Last Updated on by Jeremy
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Back in 2010 I had finally got enough reward miles for my first frequent flyer ticket anywhere in the USA and Canada.
Naturally I booked one of the most expensive tickets that I could get my hands on, and ended up on a short trip to Banff National Park in Alberta, Canada.
While in Lake Louise, I decided to take a day trip further north, almost to the entrance of nearby Jasper National Park to explore the Columbia Icefield and Athabasca Glacier. After plunking down a serious chunk of change for the day trip I boarded the coach in the early morning to see what the icefield was all about.
Columbia Icefield vs Athabasca Glacier
Shortly after starting the day, we were given the typical brief about the day's itinerary. As I hadn't researched much about this day trip before booking it, I was pretty shocked to find out that I wouldn't be seeing much of the Columbia Icefield at all.
You can imagine the number of emotions I had going through my head that I had just spent $150 on a day trip to go to an icefield and would not actually be exploring the icefield itself, nor the fact that this was the only one of my Canada Trips that was for pleasure.
As the driver went on to explain, I began to understand. But if we are not going to see the icefield, what do you see, and what is an icefield anyway?
An icefield is quite literally what the name implies, a large field of ice built up over the millennia.
The Columbia Icefield is roughly 325 square kilometers and covers a large area of Alberta between Banff and Jasper National Parks. Think of it as what you would expect the icy surfaces of Greenland or Antarctica to look like, with ice that seems to be never ending as far as the eye can see.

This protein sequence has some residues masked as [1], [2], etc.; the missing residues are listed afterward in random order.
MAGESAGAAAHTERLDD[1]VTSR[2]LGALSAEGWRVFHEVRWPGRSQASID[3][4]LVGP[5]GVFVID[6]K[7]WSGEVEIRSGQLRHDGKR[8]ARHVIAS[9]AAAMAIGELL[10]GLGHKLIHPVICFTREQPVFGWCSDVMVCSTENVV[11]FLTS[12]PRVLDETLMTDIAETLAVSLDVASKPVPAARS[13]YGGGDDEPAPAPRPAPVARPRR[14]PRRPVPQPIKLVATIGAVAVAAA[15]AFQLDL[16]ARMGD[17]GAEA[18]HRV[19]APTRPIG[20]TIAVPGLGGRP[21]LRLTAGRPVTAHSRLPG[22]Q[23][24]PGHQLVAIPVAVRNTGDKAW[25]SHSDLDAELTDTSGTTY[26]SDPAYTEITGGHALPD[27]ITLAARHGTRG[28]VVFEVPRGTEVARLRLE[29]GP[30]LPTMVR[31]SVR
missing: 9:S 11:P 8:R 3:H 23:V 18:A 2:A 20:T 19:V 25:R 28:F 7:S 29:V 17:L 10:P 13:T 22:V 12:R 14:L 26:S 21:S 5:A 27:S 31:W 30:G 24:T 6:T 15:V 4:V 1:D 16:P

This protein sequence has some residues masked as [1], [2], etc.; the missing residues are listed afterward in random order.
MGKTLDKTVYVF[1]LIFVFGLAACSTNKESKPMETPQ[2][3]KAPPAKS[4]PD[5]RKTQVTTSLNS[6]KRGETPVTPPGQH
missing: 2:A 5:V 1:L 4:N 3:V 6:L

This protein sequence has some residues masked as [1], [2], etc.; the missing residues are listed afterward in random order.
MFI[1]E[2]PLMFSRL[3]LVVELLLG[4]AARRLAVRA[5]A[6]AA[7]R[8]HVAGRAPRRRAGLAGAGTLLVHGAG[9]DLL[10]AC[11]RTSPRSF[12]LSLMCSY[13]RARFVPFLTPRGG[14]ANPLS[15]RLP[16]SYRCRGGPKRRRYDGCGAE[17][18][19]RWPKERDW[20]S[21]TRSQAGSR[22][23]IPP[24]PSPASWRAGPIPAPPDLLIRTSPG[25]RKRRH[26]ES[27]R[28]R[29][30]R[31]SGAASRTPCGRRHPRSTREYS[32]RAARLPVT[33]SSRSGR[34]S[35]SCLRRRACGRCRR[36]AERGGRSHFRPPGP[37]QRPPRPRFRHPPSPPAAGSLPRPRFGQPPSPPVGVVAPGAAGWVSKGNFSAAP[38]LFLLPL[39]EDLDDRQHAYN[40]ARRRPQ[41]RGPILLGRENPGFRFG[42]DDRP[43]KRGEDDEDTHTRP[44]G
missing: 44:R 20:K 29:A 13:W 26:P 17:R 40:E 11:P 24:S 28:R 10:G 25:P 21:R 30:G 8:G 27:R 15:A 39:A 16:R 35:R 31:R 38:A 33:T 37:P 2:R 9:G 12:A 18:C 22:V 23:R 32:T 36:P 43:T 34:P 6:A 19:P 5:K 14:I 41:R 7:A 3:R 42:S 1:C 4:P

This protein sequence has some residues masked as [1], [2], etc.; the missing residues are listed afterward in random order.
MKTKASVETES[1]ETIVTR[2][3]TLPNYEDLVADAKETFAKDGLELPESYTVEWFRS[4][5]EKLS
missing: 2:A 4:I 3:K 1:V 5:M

But you will not be seeing much of it on your day trip.
What you actually get to see and explore at the Columbia Icefield is not the icefield itself, but rather the Athabasca Glacier.
Glaciers are the overflow of the massive icefield that are found rolling (very slowly) over the nearby ridges. As the icefield builds up in height due to annual snow fall, the overflow passes over the surrounding low points in the mountains in the form of moving glaciers.
The ice is constantly overflowing as precipitation comes in, and the glacier is pushed out into the valley at a slow pace every year. As the outpouring of ice is still a rather large quantity, it is quite difficult to make it past the glacier to actually get into the icefield, so only the most adventurous (read: those willing to pay for it) can make the arrangements to do so.
If this is you, you have two options.
The first is to take a helicopter ride over the Columbia Icefield, while the second is a trekking expedition up the glacier complete with skis and a guide.
But be warned, trekking up the glacier to the point of the icefield is dangerous, challenging, and not for those who are not the most experienced. If you are looking for a glimpse of the icefield themselves, you better charter a helicopter as the safer alternative!
Walking on the Athabasca Glacier
While you do not go to the icefield proper on the day trip, getting up close and personal with the Athabasca glacier is a rather neat experience, if not just a bit forced because of how regimented the trip is.